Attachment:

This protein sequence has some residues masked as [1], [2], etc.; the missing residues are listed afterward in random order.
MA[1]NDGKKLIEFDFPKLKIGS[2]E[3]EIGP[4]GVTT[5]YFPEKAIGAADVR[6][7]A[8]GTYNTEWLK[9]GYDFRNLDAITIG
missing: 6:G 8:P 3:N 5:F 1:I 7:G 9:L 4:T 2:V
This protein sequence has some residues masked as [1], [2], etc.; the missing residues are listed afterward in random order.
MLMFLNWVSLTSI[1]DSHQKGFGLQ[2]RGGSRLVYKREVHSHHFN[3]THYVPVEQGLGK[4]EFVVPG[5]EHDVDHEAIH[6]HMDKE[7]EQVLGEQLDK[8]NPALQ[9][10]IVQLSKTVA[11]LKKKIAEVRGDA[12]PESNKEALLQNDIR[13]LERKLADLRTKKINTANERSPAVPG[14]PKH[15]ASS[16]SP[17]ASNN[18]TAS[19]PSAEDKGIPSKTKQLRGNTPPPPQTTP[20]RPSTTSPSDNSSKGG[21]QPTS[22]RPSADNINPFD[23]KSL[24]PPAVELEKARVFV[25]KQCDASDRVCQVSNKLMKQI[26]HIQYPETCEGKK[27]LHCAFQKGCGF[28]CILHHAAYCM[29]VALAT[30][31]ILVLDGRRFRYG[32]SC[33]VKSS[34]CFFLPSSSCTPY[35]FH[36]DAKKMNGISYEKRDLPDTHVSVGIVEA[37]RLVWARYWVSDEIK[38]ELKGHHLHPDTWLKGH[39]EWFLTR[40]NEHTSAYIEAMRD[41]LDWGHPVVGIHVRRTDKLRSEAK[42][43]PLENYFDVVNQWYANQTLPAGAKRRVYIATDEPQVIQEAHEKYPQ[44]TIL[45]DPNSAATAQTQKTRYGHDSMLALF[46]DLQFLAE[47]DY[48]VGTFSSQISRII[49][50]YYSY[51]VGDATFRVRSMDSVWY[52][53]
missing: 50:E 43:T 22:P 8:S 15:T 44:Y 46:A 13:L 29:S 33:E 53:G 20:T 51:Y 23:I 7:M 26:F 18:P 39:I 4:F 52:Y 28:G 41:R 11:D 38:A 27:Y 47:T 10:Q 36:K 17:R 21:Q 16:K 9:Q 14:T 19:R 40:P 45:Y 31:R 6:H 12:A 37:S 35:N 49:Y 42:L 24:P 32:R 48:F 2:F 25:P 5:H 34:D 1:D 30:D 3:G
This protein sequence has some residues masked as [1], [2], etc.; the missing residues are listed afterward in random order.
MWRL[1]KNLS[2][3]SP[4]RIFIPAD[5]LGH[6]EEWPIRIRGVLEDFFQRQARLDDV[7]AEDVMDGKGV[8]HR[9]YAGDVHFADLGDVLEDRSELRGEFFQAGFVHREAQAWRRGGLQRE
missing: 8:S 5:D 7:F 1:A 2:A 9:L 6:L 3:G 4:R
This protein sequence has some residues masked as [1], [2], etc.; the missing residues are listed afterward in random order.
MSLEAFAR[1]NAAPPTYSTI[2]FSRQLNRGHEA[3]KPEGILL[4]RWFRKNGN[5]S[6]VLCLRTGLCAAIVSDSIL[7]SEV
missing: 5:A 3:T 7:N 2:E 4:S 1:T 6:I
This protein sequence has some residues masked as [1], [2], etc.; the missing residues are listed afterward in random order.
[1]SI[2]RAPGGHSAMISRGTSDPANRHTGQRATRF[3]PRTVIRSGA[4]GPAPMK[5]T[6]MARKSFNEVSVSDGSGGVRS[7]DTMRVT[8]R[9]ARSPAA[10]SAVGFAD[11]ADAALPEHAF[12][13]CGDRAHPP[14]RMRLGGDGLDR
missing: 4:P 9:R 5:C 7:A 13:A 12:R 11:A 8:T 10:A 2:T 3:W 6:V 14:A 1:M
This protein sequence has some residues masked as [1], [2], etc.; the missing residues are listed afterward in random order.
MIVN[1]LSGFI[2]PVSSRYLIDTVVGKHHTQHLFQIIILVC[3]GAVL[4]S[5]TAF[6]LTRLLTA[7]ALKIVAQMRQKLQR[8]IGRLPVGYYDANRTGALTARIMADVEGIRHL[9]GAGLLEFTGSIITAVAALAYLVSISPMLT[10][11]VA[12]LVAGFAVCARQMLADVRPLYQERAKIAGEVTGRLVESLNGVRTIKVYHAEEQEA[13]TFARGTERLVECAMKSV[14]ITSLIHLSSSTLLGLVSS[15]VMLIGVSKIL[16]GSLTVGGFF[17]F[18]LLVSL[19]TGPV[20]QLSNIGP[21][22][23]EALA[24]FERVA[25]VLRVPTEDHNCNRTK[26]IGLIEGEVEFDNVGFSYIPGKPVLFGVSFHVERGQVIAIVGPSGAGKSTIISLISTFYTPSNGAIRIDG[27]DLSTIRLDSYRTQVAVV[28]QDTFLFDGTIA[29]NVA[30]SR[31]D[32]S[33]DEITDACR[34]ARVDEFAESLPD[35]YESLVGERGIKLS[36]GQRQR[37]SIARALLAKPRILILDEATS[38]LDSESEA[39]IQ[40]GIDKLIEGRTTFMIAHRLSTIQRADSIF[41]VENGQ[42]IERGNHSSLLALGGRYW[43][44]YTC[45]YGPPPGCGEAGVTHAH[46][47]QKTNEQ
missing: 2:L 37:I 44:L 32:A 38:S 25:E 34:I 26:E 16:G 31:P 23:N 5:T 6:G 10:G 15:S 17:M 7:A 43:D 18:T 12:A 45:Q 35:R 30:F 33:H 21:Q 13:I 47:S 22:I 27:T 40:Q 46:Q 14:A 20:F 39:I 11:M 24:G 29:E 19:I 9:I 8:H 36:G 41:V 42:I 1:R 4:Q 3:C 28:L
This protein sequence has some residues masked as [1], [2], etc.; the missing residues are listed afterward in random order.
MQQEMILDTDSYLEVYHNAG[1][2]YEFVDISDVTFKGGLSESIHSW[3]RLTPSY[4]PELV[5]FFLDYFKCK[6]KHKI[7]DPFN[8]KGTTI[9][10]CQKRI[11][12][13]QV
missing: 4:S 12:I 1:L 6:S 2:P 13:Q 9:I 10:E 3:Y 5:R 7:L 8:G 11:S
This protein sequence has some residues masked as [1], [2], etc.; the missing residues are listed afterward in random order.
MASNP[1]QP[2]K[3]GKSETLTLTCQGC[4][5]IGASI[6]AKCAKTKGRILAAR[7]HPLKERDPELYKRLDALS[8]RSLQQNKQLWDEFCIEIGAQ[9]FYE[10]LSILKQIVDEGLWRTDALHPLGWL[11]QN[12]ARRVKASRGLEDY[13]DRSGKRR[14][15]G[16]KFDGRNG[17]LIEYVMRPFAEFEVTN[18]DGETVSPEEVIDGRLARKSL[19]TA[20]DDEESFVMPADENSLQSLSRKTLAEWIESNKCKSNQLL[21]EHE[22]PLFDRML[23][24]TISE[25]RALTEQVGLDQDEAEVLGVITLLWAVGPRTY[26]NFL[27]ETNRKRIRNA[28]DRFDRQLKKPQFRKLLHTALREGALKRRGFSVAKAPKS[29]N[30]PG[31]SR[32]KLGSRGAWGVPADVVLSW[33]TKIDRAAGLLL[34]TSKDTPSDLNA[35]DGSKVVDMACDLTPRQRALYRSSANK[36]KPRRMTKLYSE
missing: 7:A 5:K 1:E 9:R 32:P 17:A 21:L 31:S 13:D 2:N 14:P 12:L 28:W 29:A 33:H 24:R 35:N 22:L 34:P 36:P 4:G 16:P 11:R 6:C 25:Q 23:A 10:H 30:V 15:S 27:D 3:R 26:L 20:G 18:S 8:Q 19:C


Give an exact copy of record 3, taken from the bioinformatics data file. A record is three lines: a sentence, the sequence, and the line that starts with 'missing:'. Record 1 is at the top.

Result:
This protein sequence has some residues masked as [1], [2], etc.; the missing residues are listed afterward in random order.
MWRL[1]KNLS[2][3]SP[4]RIFIPAD[5]LGH[6]EEWPIRIRGVLEDFFQRQARLDDV[7]AEDVMDGKGV[8]HR[9]YAGDVHFADLGDVLEDRSELRGEFFQAGFVHREAQAWRRGGLQRE
missing: 8:S 5:D 7:F 1:A 2:A 9:L 6:L 3:G 4:R